What is a Poken? In short, it is a digital name card. A small device that you plug in to the USB hub in your computer to retrieve the ‘name cards’ that you collected from other people with Pokens. But first you would need to register/ set-up an account at the Poken website, then edit your name card with information that you want revealed to other people when you Poken with them, e.g. your name, e-mail address(es), contact number(s), assorted website and blog addresses, Facebook username, Twitter account, MSN/ Google/ Skype ID and so on. You can choose to enter as much or as little information as you want. When you see another person with a Poken, you can choose to Poken with him or her. This means placing your Pokens to face each other (where the big palm is at) to exchange information. Something like a Touch ‘N Go thing. If the palm has a green light, it means that your information has been successfully exchanged. If it goes red, it means you’ll have to try again.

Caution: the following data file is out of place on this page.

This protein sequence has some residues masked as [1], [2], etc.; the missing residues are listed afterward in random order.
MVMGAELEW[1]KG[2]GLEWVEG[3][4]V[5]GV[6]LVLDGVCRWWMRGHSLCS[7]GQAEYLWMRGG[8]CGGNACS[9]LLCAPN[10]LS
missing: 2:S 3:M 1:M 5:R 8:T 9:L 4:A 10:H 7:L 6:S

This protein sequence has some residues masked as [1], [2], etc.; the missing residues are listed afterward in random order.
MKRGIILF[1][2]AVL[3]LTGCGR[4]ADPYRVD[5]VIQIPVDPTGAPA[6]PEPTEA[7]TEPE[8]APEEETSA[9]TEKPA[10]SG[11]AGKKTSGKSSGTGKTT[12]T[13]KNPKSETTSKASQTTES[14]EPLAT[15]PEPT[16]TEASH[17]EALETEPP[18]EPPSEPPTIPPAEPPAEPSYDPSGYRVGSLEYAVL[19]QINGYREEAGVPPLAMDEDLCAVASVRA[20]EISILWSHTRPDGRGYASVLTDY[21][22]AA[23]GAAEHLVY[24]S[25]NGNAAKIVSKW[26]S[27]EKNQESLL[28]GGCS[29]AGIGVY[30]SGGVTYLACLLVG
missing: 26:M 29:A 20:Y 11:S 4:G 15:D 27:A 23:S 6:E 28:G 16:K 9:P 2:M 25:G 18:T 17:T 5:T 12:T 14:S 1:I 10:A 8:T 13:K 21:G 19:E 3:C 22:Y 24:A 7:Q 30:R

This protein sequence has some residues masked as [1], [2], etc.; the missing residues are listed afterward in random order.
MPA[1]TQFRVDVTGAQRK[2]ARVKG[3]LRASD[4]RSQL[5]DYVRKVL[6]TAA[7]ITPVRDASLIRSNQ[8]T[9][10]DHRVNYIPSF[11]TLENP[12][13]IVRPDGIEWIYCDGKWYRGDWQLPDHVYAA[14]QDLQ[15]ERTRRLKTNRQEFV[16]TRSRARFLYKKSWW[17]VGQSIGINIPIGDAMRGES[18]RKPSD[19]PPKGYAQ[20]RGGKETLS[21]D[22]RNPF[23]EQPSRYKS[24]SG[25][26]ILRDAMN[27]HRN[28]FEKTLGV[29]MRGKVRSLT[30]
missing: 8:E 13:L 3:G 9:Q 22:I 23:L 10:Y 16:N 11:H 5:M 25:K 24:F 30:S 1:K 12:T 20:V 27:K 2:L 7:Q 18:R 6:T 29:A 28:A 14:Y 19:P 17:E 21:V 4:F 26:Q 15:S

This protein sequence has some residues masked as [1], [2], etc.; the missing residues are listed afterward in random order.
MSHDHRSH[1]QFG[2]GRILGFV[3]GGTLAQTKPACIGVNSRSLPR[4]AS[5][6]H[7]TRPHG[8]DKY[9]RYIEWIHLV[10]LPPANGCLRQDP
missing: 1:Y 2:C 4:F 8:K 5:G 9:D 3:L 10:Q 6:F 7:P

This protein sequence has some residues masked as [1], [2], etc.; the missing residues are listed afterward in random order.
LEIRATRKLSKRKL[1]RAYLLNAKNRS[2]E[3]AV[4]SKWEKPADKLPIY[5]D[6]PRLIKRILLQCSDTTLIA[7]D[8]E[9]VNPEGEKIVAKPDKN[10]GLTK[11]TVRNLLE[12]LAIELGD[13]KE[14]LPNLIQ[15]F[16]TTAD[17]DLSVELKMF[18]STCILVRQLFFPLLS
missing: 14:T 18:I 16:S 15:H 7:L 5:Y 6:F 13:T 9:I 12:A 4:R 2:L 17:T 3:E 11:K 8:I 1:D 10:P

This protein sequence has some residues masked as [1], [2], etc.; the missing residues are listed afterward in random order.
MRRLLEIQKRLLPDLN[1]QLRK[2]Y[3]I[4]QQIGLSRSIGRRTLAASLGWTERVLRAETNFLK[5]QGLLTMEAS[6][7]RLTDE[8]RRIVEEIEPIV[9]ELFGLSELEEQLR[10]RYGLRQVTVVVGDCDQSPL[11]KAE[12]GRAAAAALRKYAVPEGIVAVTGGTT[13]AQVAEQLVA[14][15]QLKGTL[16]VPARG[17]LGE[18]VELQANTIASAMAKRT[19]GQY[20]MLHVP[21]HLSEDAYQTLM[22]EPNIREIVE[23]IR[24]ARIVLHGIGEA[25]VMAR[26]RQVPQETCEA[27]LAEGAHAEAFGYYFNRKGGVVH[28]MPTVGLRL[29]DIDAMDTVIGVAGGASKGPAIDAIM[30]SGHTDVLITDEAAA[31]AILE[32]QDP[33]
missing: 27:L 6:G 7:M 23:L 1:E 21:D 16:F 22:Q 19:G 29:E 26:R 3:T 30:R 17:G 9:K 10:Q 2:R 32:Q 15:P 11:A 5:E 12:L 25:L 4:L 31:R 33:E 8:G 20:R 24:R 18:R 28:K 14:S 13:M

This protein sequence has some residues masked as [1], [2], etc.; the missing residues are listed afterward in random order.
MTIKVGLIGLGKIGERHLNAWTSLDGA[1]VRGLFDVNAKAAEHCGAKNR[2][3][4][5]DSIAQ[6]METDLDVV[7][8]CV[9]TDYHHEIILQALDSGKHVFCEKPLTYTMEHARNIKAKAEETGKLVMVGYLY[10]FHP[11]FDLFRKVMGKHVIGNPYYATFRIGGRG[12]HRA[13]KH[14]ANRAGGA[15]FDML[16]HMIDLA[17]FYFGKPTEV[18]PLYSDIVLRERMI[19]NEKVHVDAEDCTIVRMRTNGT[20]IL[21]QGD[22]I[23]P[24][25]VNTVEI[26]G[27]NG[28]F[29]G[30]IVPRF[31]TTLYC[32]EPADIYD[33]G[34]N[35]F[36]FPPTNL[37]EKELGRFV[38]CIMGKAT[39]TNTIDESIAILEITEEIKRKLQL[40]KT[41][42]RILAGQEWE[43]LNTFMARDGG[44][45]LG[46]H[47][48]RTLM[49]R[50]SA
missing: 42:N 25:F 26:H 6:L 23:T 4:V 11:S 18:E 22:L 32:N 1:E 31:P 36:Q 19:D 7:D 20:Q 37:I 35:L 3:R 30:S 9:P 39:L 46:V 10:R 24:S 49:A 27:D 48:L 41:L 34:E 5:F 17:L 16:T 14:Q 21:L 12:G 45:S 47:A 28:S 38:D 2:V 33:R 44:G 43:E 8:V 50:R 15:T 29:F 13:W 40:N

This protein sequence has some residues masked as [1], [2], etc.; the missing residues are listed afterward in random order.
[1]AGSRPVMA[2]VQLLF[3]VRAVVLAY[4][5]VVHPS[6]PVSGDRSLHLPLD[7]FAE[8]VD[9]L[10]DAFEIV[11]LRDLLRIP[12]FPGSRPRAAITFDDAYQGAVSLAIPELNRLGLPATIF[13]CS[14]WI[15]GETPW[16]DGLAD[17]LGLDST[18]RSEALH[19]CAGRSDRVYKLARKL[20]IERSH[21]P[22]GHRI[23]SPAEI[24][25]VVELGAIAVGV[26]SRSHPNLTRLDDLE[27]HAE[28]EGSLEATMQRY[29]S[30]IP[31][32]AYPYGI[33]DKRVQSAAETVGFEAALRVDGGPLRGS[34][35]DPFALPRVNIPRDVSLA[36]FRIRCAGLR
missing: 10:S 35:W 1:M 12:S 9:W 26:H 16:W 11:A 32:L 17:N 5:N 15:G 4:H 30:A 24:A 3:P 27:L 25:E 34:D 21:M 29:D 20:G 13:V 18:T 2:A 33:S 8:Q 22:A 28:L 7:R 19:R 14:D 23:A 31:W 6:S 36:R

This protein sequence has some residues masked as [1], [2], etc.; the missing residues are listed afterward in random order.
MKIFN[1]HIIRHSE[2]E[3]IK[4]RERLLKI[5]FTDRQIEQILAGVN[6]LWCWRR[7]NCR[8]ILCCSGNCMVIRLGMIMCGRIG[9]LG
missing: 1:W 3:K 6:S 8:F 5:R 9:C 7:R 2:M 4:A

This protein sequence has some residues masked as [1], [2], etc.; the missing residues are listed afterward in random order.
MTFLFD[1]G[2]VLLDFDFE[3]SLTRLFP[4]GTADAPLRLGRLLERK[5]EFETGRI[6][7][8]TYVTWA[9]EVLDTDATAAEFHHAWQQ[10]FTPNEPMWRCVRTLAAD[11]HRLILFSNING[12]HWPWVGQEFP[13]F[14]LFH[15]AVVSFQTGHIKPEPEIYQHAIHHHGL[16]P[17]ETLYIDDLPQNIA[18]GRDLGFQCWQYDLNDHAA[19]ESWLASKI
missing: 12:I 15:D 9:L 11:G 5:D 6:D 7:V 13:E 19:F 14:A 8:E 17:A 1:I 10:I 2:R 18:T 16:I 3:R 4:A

If it was successful, this is what the other person would see when they go home and download the information to their computer:
As you can see, I chose to share my Twitter, Flickr and MSN ID. At this moment they do not have input for Yahoo IDs, I don’t know why.
Anyway that’s enough information on Poken. Last Saturday, I went to a Poken Up gathering at Chawan@Bangsar, organised by Niki Cheong. I’d bought a Poken from David Lian but I didn’t have the chance to Poken with anyone Kim was supposed to devirginise my Poken but it never happened. So Niki did it instead.
I’d asked Horng to come along since he has a Poken as well. Met familiar and new faces there — Carolyn, Erna, Tekong, Ling Chan, icednyior among others. Basically tokkok a lot, admired Carolyn’s bling bling Poken and made remarks about Erna’s brooch substitute
Had to dash off after a while for lunch. Thanks Niki for organising, looking forward to more Poken Ups in the future!
More reading and links:
- Poken FAQ
- Poken Asia
- Yoon Kit took apart his Poken to see what it’s about